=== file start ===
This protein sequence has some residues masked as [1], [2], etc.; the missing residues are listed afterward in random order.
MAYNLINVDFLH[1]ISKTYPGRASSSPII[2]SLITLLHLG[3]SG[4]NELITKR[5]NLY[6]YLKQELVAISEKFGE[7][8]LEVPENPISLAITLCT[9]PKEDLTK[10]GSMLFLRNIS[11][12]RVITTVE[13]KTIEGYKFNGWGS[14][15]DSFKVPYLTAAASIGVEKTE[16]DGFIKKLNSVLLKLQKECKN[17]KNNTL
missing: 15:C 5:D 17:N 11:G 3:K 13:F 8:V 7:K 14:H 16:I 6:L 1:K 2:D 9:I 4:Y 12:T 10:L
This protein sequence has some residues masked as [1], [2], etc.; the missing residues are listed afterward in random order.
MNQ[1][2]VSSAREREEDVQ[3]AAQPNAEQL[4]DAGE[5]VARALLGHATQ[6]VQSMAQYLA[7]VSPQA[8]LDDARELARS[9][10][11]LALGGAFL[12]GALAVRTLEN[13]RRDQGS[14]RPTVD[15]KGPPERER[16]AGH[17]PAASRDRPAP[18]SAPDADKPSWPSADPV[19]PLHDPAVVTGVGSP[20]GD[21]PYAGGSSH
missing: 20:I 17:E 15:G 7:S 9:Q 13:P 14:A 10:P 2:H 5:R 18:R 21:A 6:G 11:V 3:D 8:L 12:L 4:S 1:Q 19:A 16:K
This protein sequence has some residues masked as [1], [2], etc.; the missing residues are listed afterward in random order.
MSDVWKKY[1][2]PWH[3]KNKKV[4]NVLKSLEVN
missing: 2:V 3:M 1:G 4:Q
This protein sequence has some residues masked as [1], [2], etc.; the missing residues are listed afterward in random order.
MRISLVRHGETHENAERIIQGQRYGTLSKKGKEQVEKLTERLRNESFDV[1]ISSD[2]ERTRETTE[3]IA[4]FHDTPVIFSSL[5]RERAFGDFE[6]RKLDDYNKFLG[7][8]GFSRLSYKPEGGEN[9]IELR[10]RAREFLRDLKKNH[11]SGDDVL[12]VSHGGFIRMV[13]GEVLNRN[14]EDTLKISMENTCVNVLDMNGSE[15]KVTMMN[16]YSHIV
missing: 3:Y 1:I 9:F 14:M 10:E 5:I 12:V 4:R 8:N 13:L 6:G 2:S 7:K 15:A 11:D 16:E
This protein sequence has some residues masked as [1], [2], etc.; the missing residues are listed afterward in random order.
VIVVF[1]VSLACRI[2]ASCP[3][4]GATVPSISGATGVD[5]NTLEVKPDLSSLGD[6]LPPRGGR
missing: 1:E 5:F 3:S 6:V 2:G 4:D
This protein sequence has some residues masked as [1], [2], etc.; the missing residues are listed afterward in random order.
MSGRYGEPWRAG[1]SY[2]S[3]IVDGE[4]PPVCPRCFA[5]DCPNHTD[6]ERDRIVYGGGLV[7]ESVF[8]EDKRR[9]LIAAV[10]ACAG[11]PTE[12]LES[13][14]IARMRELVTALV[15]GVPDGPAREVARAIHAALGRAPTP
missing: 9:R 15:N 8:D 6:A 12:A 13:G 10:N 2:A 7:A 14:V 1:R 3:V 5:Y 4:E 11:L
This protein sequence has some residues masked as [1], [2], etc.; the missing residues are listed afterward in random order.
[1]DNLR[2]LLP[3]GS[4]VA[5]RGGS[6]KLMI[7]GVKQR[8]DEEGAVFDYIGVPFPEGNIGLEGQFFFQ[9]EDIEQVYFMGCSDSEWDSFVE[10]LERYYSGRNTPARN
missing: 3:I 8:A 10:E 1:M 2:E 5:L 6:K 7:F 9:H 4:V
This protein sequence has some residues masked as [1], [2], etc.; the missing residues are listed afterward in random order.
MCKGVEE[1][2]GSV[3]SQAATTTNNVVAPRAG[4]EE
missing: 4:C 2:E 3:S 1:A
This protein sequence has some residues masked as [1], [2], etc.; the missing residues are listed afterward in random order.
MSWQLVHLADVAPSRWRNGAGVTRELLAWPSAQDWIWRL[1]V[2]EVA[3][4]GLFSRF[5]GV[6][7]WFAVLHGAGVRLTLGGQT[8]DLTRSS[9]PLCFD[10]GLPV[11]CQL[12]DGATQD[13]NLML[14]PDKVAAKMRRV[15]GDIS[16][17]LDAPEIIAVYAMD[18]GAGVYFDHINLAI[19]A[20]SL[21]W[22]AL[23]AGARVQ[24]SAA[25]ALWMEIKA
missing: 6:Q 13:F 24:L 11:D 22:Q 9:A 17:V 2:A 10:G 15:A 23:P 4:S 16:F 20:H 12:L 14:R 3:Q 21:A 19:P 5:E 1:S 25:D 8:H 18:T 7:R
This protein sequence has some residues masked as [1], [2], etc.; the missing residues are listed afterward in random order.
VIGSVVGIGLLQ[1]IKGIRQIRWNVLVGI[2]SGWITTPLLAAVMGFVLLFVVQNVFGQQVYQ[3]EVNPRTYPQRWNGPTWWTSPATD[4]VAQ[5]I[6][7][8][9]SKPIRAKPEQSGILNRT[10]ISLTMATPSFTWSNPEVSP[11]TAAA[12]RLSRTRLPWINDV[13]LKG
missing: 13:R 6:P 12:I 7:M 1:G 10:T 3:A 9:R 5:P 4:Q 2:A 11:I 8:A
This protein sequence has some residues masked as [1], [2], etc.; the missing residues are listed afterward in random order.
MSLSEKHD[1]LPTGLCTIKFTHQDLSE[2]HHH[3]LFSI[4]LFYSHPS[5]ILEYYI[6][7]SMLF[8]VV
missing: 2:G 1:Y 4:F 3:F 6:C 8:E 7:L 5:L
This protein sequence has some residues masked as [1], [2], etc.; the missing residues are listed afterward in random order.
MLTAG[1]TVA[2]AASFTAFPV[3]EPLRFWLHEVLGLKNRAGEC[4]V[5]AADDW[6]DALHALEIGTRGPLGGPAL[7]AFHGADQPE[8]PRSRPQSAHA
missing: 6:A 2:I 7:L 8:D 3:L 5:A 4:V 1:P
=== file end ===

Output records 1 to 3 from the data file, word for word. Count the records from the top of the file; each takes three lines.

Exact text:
This protein sequence has some residues masked as [1], [2], etc.; the missing residues are listed afterward in random order.
MAYNLINVDFLH[1]ISKTYPGRASSSPII[2]SLITLLHLG[3]SG[4]NELITKR[5]NLY[6]YLKQELVAISEKFGE[7][8]LEVPENPISLAITLCT[9]PKEDLTK[10]GSMLFLRNIS[11][12]RVITTVE[13]KTIEGYKFNGWGS[14][15]DSFKVPYLTAAASIGVEKTE[16]DGFIKKLNSVLLKLQKECKN[17]KNNTL
missing: 15:C 5:D 17:N 11:G 3:K 13:F 8:V 7:K 14:H 16:I 6:L 1:K 2:D 9:I 4:Y 12:T 10:L
This protein sequence has some residues masked as [1], [2], etc.; the missing residues are listed afterward in random order.
MNQ[1][2]VSSAREREEDVQ[3]AAQPNAEQL[4]DAGE[5]VARALLGHATQ[6]VQSMAQYLA[7]VSPQA[8]LDDARELARS[9][10][11]LALGGAFL[12]GALAVRTLEN[13]RRDQGS[14]RPTVD[15]KGPPERER[16]AGH[17]PAASRDRPAP[18]SAPDADKPSWPSADPV[19]PLHDPAVVTGVGSP[20]GD[21]PYAGGSSH
missing: 20:I 17:E 15:G 7:S 9:Q 13:P 14:A 10:P 2:H 5:R 18:R 21:A 6:G 11:V 3:D 8:L 12:L 4:S 1:Q 19:A 16:K
This protein sequence has some residues masked as [1], [2], etc.; the missing residues are listed afterward in random order.
MSDVWKKY[1][2]PWH[3]KNKKV[4]NVLKSLEVN
missing: 2:V 3:M 1:G 4:Q